Culinary delights: Harbin red sausage and Bavarian Weisswurst

Harbin red sausage has a dry and wrinkled surface. /CFP

Harbin red sausage has a dry and wrinkled surface. /CFP

A dish made from chopped Harbin red sausage. /CFP

A dish made from chopped Harbin red sausage. /CFP

Weisswurst is white and smooth and usually is served with sweet Bavarian mustard. /CFP

Weisswurst is white and smooth and usually is served with sweet Bavarian mustard. /CFP

Various types of sausages are seen on sale at the Nuremberg Christkindlesmarkt in Bavaria, Germany. /CFP

Various types of sausages are seen on sale at the Nuremberg Christkindlesmarkt in Bavaria, Germany. /CFP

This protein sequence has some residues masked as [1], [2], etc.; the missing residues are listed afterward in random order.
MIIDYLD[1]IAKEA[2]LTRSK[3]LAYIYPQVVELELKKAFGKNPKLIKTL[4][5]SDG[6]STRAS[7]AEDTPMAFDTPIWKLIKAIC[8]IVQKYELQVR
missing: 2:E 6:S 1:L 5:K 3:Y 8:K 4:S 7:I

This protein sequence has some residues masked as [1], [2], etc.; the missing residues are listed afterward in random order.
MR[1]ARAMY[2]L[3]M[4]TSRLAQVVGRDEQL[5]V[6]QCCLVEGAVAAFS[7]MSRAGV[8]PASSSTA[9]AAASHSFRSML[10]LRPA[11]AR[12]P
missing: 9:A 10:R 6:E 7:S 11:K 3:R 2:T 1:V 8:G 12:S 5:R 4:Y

Red sausage and white sausage differ not only in color. 

Harbin red sausage, just as its name implies, is a typical smoked product that first gained popularity in northeast China’s Harbin City more than 100 years ago and then became a popular cold cut across China. Made from lean pork, red sausage is smoked over basswood which results in a dry and wrinkled surface. 

White sausage, also known as Weisswurst, is a traditional Bavarian dish made from veal and pork, flavored with onion, parsley, bacon, pepper and lemon, and served with a homemade soft pretzel and sweet Bavarian mustard. Unlike most German sausages, its color is white and its texture is smooth.